Saturday, December 08, 2007

:boxing: The Battle of the Unbeatens:: Mayweather vs. Hatton

Floyd Mayweather, Jr. and Ricky Hatton have about three things in common: one, they are, as the title points out, undefeated; two, both are fighting in the same ring tonight for the same title; and three, both are boxers. Outside of that, they are "pretty" different. Mayweather is arguably the faster and more gifted of the two and the most technically-sound, whereas Hatton is the stronger and more tenacious fellow.

If there is one thing Mayweather hates, it's being in a real fight. He's at his best when in control but doesn't quite shine when the other fighter is in his face banging away. The "Pretty Boy" is also a slow starter and, well, he has hardly been in the ring with opponents that can actually challenge him (and hence, he's rarely been in a real fight in a while). Hatton, as sloppy as he can be at times, can hang through some brutal beatings and has definitely had the rougher road (and thus, he has been in some real fights). The "Hitman" can certainly hit and does possess the sort of barrage ethic that can wear down on even the best fighters. It also helps to clinch when possible to tire them out (right Tszyu and other victims?). So, Hatton will break down Mayweather and make the "Pretty Boy" ugly. Am I right?

Heck no! Mayweather may be a virtually untouched virgin in the ring lately, but don't think for a second that Hatton and his roughhousing ways will crush him so easily. He's undefeated for a reason, and despite how overrated I consider him to be, the lauds he receives are not that far from the truth. His impressive hand speed alone will give Hatton, who probably hates fast opponents even more than Mayweather with real fights, a lot of trouble. He is also far more dangerous in the latter rounds, as his ability latch onto his opponent's gameplan and make them eat it is ever present in force. Conditioning may or may not play a role in this match, though mental preparedness may play a sizable one in the latter half (PFB overconfidence? Hatton's determination/level-headedness?). Hatton may be a very good brawler and possesses enough tools to give Mayweather a hard time, but the pressure necessary will need to be constant and played smart in order to pull out a victory, as this match-up is practically tailor-made for PBF to showcase his prowess. Prediction: Mayweather, UD or Majority Decision (if too overconfident or uncomfortable with pressure: Hatton KO (any round) or Split Majority Decision)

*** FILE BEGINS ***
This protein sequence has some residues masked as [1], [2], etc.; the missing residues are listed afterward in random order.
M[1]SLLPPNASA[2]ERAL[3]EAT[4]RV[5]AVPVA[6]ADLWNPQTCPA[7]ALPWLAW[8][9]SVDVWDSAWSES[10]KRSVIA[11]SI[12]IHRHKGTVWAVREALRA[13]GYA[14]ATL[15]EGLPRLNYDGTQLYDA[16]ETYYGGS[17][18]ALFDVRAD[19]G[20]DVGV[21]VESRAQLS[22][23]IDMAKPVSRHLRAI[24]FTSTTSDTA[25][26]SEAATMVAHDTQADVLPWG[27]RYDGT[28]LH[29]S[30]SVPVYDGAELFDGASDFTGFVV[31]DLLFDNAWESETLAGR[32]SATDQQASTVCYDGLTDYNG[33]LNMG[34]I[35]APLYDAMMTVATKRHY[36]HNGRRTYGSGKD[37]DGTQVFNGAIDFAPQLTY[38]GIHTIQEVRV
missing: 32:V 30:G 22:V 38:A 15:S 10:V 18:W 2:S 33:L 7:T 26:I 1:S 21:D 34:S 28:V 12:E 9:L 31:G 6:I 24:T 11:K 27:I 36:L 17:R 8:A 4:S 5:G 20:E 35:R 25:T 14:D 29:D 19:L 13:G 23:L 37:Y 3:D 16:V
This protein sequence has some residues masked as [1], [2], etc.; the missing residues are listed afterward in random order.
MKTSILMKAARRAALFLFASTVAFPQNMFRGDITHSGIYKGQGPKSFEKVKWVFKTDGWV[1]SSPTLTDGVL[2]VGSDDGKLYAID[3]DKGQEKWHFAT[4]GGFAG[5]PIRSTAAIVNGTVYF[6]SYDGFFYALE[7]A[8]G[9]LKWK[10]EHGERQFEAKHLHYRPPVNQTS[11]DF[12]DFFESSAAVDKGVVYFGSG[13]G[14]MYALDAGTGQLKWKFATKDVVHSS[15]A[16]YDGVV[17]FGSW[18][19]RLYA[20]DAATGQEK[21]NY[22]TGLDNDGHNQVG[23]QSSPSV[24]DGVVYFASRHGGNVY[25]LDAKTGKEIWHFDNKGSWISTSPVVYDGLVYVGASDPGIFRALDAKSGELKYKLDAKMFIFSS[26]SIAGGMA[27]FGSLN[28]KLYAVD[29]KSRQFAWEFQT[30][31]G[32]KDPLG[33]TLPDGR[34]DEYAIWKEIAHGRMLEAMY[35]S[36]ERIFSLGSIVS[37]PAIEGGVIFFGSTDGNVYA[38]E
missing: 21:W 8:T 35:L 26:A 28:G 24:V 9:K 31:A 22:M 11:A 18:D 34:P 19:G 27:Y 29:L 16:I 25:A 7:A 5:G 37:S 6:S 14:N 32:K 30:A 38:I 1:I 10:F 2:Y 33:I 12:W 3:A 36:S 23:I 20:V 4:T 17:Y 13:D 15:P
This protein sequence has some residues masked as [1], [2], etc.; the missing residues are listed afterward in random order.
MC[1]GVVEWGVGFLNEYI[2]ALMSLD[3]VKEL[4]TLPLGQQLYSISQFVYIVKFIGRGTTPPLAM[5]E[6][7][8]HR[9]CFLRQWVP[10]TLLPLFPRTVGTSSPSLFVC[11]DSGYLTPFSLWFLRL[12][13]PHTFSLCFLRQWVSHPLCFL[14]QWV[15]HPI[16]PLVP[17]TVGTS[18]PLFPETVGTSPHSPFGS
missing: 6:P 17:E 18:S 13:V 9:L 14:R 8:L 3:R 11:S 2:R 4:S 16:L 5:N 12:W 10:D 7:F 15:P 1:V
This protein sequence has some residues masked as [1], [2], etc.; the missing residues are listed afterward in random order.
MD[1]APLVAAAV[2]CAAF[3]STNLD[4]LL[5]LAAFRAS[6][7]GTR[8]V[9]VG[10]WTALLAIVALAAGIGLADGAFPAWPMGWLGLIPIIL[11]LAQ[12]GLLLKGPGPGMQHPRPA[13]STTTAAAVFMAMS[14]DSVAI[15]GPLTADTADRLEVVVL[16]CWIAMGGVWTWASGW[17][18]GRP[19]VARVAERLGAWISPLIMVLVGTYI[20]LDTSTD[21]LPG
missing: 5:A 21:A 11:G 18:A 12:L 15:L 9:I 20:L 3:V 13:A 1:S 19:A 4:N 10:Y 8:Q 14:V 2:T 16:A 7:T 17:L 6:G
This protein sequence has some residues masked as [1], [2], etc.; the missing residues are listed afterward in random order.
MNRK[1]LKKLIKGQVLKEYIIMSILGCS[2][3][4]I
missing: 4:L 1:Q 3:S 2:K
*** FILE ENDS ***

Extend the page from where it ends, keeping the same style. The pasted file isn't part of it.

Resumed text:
Outcome: Mayweather, TKO 10 (it doesn't surprise me that Mayweather knocked him out, but it does surprise me that it actually happened (hopefully that makes sense...). I thought that Hatton would weather the storm all the way through, but it seems, by reports, he could not (I'm sure that taunting in the later rounds didn't help him). This loss does more damage than a decision lost, as the options are not totally wide, being a risky fight to many boxers. Mosley, Margarito, and even Cotto could work, but it all rests on how well he recovers both physically and mentally. As for Mayweather, the TKO victory increases his legend in spades and makes the Cotto "dream fight" (read: "dream PBF showcase") all the more enticing. The smart move on his part would be to take the match-up, but will he play hard to get yet again? Maybe not after fighting a similar foe in Hatton. By taking out a bigger fish like the Puerto Rican, he would have virtually no other challengers to his claim at the top (not to mention the immense payday it could be). Of course, there's always "There's No Place Like Home" Calzaghe... (yeah, sure...)

Onto the Cotto Stakes...

[NOTE: Originally posted at said date and updated after fight. Reposted with correct heading after omitting ":boxing:" in title. >< ]

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